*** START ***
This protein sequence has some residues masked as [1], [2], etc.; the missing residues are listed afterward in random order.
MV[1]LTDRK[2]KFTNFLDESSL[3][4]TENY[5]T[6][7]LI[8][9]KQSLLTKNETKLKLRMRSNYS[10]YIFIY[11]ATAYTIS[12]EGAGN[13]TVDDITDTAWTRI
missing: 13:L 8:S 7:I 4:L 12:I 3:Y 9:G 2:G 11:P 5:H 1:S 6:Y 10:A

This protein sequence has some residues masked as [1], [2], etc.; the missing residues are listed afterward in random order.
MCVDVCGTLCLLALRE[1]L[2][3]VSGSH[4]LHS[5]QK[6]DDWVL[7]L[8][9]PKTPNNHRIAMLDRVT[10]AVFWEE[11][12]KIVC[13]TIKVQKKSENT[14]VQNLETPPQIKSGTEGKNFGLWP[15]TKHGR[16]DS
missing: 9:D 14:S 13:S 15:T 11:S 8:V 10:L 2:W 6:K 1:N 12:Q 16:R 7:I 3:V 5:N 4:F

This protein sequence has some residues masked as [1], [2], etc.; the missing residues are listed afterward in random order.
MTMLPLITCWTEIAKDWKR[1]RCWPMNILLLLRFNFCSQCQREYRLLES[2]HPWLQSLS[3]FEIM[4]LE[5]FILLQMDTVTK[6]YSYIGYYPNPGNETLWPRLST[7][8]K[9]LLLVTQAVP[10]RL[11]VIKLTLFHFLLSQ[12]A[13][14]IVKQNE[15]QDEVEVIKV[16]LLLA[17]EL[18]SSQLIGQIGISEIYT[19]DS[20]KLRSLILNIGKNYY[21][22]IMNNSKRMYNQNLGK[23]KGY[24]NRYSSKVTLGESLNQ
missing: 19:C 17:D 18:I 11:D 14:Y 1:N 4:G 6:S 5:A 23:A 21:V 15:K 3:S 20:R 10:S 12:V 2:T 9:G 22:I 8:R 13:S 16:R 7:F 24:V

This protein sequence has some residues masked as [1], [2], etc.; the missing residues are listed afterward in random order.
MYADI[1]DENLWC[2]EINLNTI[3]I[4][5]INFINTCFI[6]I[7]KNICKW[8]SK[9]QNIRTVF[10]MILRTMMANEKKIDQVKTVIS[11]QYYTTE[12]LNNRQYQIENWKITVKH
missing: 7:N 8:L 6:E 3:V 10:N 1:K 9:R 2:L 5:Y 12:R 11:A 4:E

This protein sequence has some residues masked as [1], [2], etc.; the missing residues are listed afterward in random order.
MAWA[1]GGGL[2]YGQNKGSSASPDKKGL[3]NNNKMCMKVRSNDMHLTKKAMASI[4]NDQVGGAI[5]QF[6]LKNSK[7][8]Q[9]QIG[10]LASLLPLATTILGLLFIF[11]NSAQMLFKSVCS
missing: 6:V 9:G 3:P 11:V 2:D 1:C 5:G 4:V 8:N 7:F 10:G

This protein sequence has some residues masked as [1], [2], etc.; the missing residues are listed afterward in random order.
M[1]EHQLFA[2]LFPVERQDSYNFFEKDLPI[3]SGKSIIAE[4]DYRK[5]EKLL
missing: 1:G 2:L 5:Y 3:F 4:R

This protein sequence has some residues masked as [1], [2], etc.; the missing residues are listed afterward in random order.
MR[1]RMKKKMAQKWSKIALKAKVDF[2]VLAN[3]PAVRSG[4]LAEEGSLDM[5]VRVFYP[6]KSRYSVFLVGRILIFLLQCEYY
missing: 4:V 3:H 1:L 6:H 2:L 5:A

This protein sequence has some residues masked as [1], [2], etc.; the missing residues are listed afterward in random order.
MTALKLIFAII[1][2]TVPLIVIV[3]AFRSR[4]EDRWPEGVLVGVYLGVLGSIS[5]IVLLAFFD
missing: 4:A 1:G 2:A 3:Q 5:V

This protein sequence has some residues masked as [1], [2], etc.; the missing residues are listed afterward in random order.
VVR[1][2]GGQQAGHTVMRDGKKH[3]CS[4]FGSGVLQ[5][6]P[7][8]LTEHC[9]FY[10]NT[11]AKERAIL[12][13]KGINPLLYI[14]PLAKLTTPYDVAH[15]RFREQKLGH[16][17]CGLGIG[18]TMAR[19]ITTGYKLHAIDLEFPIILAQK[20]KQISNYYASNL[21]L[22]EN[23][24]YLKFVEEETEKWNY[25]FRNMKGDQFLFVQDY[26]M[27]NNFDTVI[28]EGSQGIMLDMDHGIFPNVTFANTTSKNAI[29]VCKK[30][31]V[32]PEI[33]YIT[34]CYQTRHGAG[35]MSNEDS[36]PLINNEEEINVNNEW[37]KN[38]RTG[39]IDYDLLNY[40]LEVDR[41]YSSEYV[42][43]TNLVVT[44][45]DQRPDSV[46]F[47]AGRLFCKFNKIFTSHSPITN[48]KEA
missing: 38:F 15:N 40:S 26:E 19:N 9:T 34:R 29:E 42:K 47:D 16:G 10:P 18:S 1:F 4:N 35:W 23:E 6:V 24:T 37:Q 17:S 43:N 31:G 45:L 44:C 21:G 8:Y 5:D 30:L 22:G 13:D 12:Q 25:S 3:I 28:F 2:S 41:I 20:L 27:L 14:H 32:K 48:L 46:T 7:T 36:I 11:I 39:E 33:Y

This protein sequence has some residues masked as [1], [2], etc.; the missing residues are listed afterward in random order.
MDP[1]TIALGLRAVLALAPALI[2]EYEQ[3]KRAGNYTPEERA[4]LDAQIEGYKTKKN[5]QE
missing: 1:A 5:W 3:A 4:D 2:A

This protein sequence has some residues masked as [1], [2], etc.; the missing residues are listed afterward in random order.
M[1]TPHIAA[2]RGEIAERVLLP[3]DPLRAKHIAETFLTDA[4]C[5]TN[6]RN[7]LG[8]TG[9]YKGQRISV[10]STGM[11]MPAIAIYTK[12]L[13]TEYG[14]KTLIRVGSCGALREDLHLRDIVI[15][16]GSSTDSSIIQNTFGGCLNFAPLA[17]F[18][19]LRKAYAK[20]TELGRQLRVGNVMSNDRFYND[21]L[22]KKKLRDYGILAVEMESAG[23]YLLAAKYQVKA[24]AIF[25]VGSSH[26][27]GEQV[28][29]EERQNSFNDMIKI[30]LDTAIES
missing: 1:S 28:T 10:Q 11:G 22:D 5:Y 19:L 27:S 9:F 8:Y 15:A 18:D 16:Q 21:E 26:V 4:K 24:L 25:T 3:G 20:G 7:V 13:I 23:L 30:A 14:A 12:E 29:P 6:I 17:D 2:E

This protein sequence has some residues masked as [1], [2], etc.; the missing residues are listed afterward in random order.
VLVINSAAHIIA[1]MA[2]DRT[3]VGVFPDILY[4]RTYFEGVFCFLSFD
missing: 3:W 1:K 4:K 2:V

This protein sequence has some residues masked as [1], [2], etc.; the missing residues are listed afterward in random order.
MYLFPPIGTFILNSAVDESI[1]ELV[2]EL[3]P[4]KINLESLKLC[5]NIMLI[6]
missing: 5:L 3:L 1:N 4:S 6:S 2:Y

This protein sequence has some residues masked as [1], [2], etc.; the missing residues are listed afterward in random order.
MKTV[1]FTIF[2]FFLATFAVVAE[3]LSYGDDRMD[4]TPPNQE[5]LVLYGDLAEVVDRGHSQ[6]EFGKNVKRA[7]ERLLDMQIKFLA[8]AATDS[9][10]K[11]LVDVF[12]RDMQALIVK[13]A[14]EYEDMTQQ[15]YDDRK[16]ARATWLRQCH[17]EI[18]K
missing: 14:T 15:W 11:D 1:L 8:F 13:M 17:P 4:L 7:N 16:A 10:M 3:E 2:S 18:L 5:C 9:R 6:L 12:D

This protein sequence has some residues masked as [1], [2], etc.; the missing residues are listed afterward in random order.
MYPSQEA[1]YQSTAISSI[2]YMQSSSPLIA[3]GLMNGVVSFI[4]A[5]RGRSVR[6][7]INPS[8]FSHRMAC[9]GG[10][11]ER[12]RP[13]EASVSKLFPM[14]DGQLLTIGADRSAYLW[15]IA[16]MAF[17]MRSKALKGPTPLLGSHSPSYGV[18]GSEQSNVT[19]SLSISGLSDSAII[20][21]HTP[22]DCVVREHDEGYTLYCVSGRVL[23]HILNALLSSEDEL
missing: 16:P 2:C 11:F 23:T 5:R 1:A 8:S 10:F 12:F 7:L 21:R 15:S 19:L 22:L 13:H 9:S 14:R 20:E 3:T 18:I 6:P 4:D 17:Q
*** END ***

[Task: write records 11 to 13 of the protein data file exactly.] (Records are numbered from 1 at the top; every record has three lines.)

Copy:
This protein sequence has some residues masked as [1], [2], etc.; the missing residues are listed afterward in random order.
M[1]TPHIAA[2]RGEIAERVLLP[3]DPLRAKHIAETFLTDA[4]C[5]TN[6]RN[7]LG[8]TG[9]YKGQRISV[10]STGM[11]MPAIAIYTK[12]L[13]TEYG[14]KTLIRVGSCGALREDLHLRDIVI[15][16]GSSTDSSIIQNTFGGCLNFAPLA[17]F[18][19]LRKAYAK[20]TELGRQLRVGNVMSNDRFYND[21]L[22]KKKLRDYGILAVEMESAG[23]YLLAAKYQVKA[24]AIF[25]VGSSH[26][27]GEQV[28][29]EERQNSFNDMIKI[30]LDTAIES
missing: 1:S 28:T 10:Q 11:G 22:D 5:Y 19:L 27:S 9:F 8:Y 15:A 18:D 16:Q 21:E 26:V 4:K 24:L 25:T 3:G 20:G 7:V 13:I 23:L 30:A 14:A 12:E 29:P 6:I 17:D 2:E

This protein sequence has some residues masked as [1], [2], etc.; the missing residues are listed afterward in random order.
VLVINSAAHIIA[1]MA[2]DRT[3]VGVFPDILY[4]RTYFEGVFCFLSFD
missing: 3:W 1:K 4:K 2:V

This protein sequence has some residues masked as [1], [2], etc.; the missing residues are listed afterward in random order.
MYLFPPIGTFILNSAVDESI[1]ELV[2]EL[3]P[4]KINLESLKLC[5]NIMLI[6]
missing: 5:L 3:L 1:N 4:S 6:S 2:Y